Thursday February 2nd 2023
Cash-strapped Midlothian Council, which has proposed cutting teacher numbers to balance the books, backed a £31 million ski centre upgrade behind closed doors, it has emerged.
Midlothian councillors need to find £14 million in savings in the next year in order to balance the books.
Despite this, elected members agreed to increase approved funding for the Destination Hillend project from the original £13.8m to £31.1million at a private meeting which the public were not allowed to attend. It is not known how many of Midlothian’s 18 councillors voted against the proposal.
The local authority insist that once the new upgraded resort opens it will generate additional income of £1million a year for council services.
However a meeting of the council this week heard it needs to find more than £14 million to plug a gap in next year’s budget with cuts to teaching jobs, library staff, community funding, crossing patrols and policing proposed to try and save money.
At that meeting Conservative Peter Smaill said it was “the wrong time to be pursuing the £33m investment into Hillend” – the first time the public were made aware of the new running costs.
Initially in 2019 the council agreed a £13.8m capitals funding for the ambitious upgrade which would see the redevelopment of the ski centre, which has the longest dry ski slope in the UK, and included a promise to create the highest zip wire in the UK and create an activity dome, hotel accommodation, a glamping site for wigwams, and shopping and food retail areas.
In 2021 the amount set aside in the capital budget was £24.68m and the hotel plans were scrapped.
In December councillors received updates on the project and costs in a private meeting, with the public excluded on the grounds that they would be discussing “information relating to the financial or business affairs of any particular person (other than the authority) and the “amount of any expenditure proposed to be incurred by the authority under any particular contract for the acquisition of property or the supply of goods or services”.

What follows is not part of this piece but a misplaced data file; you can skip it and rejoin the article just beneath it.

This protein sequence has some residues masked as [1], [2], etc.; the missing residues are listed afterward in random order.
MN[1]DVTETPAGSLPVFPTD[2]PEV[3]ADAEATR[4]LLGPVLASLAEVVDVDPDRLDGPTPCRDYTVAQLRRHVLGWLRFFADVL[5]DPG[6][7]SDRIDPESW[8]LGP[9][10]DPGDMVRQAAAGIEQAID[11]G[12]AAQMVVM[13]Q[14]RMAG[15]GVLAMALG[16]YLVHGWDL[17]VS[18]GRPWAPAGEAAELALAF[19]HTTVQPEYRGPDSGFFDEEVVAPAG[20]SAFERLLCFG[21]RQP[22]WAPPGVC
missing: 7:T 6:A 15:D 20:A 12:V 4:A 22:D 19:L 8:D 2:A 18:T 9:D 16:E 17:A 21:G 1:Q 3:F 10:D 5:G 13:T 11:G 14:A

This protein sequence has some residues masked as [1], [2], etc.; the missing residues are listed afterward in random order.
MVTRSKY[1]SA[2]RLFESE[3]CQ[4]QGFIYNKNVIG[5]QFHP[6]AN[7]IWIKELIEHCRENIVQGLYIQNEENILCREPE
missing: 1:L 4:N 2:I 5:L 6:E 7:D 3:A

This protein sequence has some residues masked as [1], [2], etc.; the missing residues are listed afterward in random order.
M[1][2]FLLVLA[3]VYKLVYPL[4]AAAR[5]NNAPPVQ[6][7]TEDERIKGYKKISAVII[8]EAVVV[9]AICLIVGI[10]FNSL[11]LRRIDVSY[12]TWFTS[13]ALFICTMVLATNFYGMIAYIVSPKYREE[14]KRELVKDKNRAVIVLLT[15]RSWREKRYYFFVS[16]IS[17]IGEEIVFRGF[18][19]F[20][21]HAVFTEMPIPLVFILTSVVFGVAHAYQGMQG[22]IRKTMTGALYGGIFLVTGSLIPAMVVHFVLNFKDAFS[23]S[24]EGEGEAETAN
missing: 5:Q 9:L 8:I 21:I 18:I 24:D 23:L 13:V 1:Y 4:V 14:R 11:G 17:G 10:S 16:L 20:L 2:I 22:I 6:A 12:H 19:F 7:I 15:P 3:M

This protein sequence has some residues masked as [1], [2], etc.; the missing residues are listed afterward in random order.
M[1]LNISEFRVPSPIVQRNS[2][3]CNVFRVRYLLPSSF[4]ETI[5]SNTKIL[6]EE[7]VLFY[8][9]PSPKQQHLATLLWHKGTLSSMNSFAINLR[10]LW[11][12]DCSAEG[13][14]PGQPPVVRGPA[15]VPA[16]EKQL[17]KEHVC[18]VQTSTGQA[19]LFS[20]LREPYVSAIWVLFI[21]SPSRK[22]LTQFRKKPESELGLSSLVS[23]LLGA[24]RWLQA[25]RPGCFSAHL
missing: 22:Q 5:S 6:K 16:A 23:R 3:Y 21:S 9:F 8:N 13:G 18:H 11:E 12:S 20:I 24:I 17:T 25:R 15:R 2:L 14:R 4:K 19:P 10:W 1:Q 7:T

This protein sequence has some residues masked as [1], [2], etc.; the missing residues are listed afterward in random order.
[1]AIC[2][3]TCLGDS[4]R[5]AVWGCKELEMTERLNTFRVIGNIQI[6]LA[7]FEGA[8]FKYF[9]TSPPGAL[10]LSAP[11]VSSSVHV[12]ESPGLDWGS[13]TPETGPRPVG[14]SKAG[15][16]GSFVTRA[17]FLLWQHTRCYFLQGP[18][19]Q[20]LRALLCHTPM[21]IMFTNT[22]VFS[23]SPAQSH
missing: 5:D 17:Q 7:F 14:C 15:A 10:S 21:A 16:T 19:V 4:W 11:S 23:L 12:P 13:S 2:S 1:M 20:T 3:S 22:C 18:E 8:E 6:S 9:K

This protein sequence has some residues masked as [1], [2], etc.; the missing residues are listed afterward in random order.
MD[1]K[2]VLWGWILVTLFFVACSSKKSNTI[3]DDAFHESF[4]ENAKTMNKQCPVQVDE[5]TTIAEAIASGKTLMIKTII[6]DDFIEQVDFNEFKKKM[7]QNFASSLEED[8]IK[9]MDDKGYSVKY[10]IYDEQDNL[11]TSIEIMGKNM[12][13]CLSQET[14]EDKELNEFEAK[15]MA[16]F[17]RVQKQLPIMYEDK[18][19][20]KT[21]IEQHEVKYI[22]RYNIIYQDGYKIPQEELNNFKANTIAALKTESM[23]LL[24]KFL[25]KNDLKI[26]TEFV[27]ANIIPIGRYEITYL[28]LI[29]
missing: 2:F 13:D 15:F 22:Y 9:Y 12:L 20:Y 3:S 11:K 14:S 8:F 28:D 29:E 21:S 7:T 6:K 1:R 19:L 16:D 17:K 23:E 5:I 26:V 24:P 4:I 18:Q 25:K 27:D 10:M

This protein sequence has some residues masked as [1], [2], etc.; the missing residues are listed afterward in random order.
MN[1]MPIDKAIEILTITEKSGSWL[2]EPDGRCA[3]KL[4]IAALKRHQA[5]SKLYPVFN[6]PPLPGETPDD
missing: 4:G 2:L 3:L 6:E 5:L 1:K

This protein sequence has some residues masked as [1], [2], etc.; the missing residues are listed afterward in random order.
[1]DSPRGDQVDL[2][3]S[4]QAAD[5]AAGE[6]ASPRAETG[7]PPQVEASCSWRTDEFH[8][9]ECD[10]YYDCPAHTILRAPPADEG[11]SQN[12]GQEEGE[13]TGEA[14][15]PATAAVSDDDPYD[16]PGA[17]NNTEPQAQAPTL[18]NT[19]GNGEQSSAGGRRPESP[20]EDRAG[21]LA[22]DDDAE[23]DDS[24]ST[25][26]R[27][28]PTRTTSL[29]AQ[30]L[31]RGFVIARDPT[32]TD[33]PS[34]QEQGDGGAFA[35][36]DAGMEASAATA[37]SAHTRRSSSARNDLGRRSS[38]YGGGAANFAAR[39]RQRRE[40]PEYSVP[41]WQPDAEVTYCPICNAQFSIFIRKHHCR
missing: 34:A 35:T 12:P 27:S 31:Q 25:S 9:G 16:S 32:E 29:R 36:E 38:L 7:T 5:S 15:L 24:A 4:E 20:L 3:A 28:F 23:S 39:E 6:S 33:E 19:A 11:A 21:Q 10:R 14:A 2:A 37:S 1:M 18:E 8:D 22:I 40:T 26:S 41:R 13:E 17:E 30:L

Within a week of the meeting the council issued a release confirming work would start on a new junction, access road and car park, which would be key to the new centre, but did not mention the increased project costs, Midlothian View article published 21/12/2022.
It said it is estimated 150 jobs will be created during construction and up to 157 jobs from when the facility is finished adding the project is forecast to bring in just over £1 million a year to the council, helping support other council services and benefitting the wider local economy by up to £3.8million.
At the time Midlothian Council’s cabinet member for economic development, Councillor Douglas Bowen said:
“We’re hugely excited to reach another key stage in this project to turn the snowsports centre into a national, if not international, tourist attraction and to safeguard the future of a facility already well-loved by everyone from Olympians to novice snowboarders.
“We make no apology for the scale of our ambitions – we’re confident the project’s unique location in the Pentlands and the quality and breadth of what will be on offer will push visitor figures up from around 139,000 a year to an estimated 485,000.”
A council spokesperson confirmed councillors had given the go ahead to increase the funds set aside for the upgrade to the resort at the private meeting.
They said: “The capital costs for Destination Hillend are £31.103m and all costs unchanged since the project was approved at council in December 2022.
“Increased capital costs since June 2021 are largely due to design development, with the engineering requirements of the main building’s substructure in particular better understood, and rising inflation affecting all capital projects at the moment.
“Destination Hillend is forecast to generate a net income to the council of in excess of £1 million when fully operational from 2025/26.”Tweet Share on Facebook